It's a sign of how bad the bubble was when we're impressed that house prices are ALMOST positive cash flow. They're not "cheap" by any standard yet ... they're not even back to normal levels. I'd say hold your fire until next year at least.
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Old 07-21-2008, 10:02 AM   #8
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In a normal real estate market, I'm guessing that most homes should reach a price level where they are actually priced below positive cash flow (as calculated with full occupancy) because an investor needs to account for vacancies, expenses, etc. (not to mention profit).

It's a sign of how bad the bubble was when we're impressed that house prices are ALMOST positive cash flow. They're not "cheap" by any standard yet ... they're not even back to normal levels. I'd say hold your fire until next year at least.
It all depends on the market, try to get a positive cash flow home in the SF Bay area, you'd find it nearly impossible. Does not mean SF Bay prices will eventually return to earth, just that many places can have easy positive cash flow with less appreciation versus zero to negative cash flow with better appreciation.
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Old 07-21-2008, 10:14 AM   #9
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Forget the meth head renters, make sure you dont get any meth head squatters...

You might want to get a motion light and a 100' extension cord and hang it in a tree pointing at their back yard while its vacant.

The price drops seem to have slowed down around the sacramento area. A house that sold for $600 in the 2004 heyday sells for about $475 now. But anything over $500 was short-lived, frothy, bubbly BS. I'm still not seeing any bargains and you cant buy anything at all that you could make a positive cash flow out of without putting 50% down.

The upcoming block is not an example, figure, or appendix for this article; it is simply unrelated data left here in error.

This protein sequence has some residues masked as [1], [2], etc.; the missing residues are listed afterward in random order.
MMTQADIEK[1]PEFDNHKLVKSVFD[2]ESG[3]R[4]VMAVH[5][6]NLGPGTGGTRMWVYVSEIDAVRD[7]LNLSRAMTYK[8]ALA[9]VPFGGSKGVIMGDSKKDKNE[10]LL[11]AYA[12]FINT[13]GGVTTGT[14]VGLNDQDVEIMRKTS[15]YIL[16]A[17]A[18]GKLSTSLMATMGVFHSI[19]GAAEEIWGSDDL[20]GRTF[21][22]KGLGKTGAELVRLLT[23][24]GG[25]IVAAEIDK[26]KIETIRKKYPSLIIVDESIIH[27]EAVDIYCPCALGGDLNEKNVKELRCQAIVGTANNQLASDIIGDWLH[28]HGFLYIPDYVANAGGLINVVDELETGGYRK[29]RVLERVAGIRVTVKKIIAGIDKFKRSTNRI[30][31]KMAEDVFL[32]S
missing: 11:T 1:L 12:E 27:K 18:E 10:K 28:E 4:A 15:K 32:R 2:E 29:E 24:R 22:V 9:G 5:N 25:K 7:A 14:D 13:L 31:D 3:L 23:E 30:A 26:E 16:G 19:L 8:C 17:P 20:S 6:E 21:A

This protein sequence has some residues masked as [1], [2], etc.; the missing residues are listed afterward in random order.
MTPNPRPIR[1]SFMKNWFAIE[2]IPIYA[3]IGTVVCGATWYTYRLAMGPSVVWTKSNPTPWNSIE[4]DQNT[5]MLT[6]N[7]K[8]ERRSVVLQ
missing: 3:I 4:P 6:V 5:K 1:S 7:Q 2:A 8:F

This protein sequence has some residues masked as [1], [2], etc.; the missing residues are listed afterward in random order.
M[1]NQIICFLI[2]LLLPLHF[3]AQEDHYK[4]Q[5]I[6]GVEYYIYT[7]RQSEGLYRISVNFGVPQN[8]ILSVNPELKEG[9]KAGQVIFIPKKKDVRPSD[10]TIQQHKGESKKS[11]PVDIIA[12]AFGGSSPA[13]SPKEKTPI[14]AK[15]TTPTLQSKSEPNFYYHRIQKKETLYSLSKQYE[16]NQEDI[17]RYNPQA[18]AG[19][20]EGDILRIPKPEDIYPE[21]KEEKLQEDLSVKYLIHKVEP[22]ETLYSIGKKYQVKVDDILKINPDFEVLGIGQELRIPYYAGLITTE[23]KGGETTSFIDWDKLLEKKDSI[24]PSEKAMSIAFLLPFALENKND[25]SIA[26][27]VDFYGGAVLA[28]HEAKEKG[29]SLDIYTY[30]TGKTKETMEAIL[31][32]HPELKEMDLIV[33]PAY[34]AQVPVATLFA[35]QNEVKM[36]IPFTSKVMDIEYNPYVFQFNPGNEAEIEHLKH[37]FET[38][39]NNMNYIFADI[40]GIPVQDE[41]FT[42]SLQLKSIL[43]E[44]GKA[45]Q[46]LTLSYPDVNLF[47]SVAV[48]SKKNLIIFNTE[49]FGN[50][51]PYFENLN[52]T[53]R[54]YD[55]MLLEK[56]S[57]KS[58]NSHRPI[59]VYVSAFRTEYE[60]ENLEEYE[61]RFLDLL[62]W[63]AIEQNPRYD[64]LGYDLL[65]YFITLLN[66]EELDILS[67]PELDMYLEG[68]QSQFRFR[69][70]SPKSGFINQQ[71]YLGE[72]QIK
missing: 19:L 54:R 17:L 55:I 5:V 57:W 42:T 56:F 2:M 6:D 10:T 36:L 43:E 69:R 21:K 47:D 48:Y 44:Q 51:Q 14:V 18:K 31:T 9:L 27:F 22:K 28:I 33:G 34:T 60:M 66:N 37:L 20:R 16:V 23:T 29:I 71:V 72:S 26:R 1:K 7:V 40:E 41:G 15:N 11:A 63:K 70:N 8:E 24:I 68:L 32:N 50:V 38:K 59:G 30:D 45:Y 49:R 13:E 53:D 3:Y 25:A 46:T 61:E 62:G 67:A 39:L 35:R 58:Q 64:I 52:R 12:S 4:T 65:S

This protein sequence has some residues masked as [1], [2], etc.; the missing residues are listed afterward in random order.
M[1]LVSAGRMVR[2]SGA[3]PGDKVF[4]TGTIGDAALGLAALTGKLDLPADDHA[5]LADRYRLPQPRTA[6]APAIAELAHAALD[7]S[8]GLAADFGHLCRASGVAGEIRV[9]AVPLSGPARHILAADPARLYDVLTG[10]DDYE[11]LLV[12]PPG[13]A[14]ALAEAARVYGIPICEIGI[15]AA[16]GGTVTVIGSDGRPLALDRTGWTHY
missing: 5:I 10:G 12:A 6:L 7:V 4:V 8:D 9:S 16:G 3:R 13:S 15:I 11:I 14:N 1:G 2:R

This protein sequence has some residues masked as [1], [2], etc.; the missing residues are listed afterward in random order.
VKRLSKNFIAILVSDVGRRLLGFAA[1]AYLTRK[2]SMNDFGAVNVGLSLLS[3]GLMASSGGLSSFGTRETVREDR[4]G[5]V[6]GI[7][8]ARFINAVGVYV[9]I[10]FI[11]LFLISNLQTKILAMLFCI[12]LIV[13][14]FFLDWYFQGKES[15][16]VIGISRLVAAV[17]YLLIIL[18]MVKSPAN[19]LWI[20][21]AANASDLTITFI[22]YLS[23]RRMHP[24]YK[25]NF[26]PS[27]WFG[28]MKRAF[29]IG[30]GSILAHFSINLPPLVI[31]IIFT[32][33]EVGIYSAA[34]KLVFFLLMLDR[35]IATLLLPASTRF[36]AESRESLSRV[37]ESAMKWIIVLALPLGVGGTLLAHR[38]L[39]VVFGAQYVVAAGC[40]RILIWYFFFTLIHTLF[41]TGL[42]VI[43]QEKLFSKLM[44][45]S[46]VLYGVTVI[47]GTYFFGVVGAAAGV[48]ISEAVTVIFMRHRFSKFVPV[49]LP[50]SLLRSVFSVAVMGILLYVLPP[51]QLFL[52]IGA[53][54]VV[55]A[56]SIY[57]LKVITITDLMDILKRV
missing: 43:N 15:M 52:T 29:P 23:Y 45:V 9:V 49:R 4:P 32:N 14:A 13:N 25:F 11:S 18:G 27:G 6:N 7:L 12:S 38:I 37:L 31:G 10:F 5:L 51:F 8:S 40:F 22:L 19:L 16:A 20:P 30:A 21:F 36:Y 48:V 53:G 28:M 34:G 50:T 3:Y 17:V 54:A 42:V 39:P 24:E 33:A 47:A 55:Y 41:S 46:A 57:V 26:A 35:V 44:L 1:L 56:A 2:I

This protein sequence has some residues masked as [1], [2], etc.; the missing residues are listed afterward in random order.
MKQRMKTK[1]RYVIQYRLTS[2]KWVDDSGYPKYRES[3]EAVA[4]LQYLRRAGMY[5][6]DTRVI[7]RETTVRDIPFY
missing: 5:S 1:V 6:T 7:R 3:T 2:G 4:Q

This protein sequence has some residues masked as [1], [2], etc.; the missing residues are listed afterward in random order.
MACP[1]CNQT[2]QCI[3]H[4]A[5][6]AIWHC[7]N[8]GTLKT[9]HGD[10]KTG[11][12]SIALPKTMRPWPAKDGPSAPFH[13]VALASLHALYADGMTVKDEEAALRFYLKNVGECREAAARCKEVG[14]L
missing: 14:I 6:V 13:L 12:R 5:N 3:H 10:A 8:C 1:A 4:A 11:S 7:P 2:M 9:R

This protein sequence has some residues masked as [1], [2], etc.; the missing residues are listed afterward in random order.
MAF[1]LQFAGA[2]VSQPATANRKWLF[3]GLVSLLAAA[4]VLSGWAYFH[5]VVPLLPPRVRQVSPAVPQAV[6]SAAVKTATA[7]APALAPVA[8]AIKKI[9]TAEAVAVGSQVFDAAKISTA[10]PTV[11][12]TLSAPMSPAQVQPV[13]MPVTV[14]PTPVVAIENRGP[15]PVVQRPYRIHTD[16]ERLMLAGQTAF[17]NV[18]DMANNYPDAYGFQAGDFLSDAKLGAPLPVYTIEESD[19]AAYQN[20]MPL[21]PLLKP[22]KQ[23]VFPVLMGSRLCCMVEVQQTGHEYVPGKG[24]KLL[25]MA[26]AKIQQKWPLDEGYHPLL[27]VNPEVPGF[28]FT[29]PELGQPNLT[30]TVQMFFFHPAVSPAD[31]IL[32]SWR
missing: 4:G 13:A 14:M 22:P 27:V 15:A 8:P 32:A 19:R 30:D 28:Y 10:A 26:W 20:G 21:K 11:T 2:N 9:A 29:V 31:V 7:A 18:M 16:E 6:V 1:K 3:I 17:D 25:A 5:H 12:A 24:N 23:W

Whats annoying is that there are three houses in my neighborhood that have been in foreclosure for over a year. Dead lawns. No exterior care whatsoever. If the banks think these total eyesores are going to sell anytime in the next year or two, they've got another think comin'...
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Old 07-21-2008, 10:16 AM   #10
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The only reason I would consider it now would be to keep nightmare neighbors moving in. I did the math and even switching both houses to 30 year loans ties up too much cash flow. We could do it, but it would be too stressful.
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Old 07-21-2008, 10:24 AM   #11
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The only reason I would consider it now would be to keep nightmare neighbors moving in. I did the math and even switching both houses to 30 year loans ties up too much cash flow. We could do it, but it would be too stressful.
Wait another few months and it shouldn't be a problem. I don't think we have hit the bottom here in San Diego, though it appears a lot of sellers are still delusional, confusing what they "need" versus what their property is actually worth.
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Old 07-21-2008, 10:36 AM   #12
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Wait another few months and it shouldn't be a problem. I don't think we have hit the bottom here in San Diego, though it appears a lot of sellers are still delusional, confusing what they "need" versus what their property is actually worth.
So true! I've seen identical or near identical homes selling for 100k different prices.
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Old 07-21-2008, 11:08 AM   #13
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I just checked a friends house in Clairemont on Zillow. They listed it for sale in early 2007, only offer they received was $505k, which they refused because they "needed" more. At that time Zillow said it was worth $574, today on Zillow it is listed at $558k, which seems ridiculous seeing it was not worth that 18 months ago when it was actually for sale. I wonder how many people are using Zillow as a guide for what their house is worth?
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Old 07-21-2008, 11:09 AM   #14